Micro-scaling products and services is becoming not only possible, but is perhaps the optimal solution for smart sustainable cities Read More
Summary: ‘Bring your own device’ has transformed mobile access to corporate information thanks to new consumer devices being adopted faster than their corporate equivalents. Could ‘Bring your own profile’ do the same for corporate knowledge by leveraging consumer social networks?
The adoption of enterprise social software continues to grow. Social media command centres are becoming more commonplace, certainly for recognisable brands. Conversation hubs to facilitate knowledge-sharing are replacing older groupware tools and email discussion lists. Sentiment analysis is a relatively new form of analytics, tapping into current moods and trends visible through user-generated content that are less predictable than your traditional statistics but can prove invaluable to enabling smarter decisions and actions. And internet-connected mobile devices are granting access anytime anywhere, putting the individual at the centre of anything and everything he/she/it chooses to participate in.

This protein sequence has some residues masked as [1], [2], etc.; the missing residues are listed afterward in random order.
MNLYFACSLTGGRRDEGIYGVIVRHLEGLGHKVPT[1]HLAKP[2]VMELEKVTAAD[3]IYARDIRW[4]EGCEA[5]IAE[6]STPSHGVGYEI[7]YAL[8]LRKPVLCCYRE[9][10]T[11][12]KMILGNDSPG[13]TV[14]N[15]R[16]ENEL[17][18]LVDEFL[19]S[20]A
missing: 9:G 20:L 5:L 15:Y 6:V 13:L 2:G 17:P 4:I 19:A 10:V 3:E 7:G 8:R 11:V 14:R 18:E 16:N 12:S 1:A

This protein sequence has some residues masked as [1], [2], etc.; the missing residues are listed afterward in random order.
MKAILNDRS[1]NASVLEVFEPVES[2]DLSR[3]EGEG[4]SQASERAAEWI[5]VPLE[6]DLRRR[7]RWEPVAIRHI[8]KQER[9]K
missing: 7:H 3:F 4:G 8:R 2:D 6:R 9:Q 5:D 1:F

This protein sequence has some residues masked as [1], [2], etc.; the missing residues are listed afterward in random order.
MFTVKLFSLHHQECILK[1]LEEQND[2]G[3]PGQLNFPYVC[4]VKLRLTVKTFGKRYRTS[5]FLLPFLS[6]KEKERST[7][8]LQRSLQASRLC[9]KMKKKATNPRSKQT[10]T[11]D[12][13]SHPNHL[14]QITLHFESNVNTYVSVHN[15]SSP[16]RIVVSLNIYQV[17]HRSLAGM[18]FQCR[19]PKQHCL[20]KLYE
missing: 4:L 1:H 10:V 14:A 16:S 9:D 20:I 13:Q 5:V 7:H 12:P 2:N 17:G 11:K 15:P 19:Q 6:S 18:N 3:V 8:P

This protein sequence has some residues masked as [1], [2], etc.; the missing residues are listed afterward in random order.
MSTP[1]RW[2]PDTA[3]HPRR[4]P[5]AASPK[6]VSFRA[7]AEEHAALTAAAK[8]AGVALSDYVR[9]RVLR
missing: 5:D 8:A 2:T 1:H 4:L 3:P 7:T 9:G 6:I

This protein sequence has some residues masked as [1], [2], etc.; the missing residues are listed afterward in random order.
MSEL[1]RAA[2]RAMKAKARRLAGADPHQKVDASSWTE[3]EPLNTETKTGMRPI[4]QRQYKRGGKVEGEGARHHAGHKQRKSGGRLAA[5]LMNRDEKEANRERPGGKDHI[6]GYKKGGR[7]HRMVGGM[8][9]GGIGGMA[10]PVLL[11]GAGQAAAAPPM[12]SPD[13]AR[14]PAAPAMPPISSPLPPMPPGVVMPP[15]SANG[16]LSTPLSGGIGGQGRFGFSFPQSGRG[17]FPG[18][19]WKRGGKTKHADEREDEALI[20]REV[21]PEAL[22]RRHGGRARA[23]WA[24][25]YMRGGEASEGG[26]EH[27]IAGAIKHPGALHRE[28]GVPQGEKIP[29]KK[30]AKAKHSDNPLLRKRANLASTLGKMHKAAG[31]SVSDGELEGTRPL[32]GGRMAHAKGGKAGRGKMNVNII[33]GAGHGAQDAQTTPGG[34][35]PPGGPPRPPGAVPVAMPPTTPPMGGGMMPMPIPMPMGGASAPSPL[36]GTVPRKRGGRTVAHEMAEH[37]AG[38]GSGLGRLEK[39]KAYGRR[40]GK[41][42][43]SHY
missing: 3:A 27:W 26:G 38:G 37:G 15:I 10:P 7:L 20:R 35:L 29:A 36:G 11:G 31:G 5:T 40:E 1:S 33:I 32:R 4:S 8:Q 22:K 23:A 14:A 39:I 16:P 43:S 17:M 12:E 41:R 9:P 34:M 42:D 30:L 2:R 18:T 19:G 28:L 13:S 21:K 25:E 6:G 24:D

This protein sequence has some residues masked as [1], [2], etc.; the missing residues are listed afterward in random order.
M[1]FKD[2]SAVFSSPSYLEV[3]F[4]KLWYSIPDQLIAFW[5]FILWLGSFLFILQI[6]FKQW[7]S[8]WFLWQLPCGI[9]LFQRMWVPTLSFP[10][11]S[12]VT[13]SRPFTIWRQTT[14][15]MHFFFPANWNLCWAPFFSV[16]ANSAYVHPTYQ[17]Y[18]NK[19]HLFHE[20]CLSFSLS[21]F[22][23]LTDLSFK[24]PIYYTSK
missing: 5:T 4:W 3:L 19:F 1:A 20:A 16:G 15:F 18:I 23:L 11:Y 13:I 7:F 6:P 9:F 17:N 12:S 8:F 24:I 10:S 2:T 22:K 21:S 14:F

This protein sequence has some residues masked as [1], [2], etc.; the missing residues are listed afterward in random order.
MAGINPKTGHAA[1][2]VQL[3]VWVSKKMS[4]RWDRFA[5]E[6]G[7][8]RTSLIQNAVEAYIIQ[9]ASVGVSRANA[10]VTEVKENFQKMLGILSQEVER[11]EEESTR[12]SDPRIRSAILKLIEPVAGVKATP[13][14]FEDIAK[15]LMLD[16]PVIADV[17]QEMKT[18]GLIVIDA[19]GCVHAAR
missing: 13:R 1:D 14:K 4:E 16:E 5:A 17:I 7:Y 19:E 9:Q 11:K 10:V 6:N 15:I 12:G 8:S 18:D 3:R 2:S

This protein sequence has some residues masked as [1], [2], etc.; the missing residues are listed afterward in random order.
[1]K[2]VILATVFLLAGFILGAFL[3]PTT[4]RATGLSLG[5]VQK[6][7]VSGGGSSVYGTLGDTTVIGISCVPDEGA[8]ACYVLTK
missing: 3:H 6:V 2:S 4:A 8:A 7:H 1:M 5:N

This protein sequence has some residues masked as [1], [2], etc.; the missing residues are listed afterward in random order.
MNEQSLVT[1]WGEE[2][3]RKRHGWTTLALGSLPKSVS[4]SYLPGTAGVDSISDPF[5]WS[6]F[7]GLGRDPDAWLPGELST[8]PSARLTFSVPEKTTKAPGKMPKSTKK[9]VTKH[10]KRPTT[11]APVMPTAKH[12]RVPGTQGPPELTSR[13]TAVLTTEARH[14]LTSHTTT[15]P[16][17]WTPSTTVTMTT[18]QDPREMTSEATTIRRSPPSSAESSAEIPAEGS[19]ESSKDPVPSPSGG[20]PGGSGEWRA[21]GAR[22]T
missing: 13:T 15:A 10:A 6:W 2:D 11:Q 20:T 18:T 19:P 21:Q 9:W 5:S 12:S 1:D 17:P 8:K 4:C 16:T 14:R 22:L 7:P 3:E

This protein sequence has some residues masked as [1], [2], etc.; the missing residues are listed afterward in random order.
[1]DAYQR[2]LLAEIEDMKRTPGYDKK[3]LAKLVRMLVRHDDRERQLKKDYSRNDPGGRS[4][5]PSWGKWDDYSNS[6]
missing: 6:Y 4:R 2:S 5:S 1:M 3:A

But in the world of work, there is one aspect that is already proving tiresome. The need to recreate your profile in a multitude of different enterprise social networks. Uploading a photo, adding a description, declaring skills and interests. Signing up for groups, duplicating opinions across platforms. Change company frequently (increasingly likely in the current era), or live life as a freelancer (also increasingly likely), and it becomes a regular chore.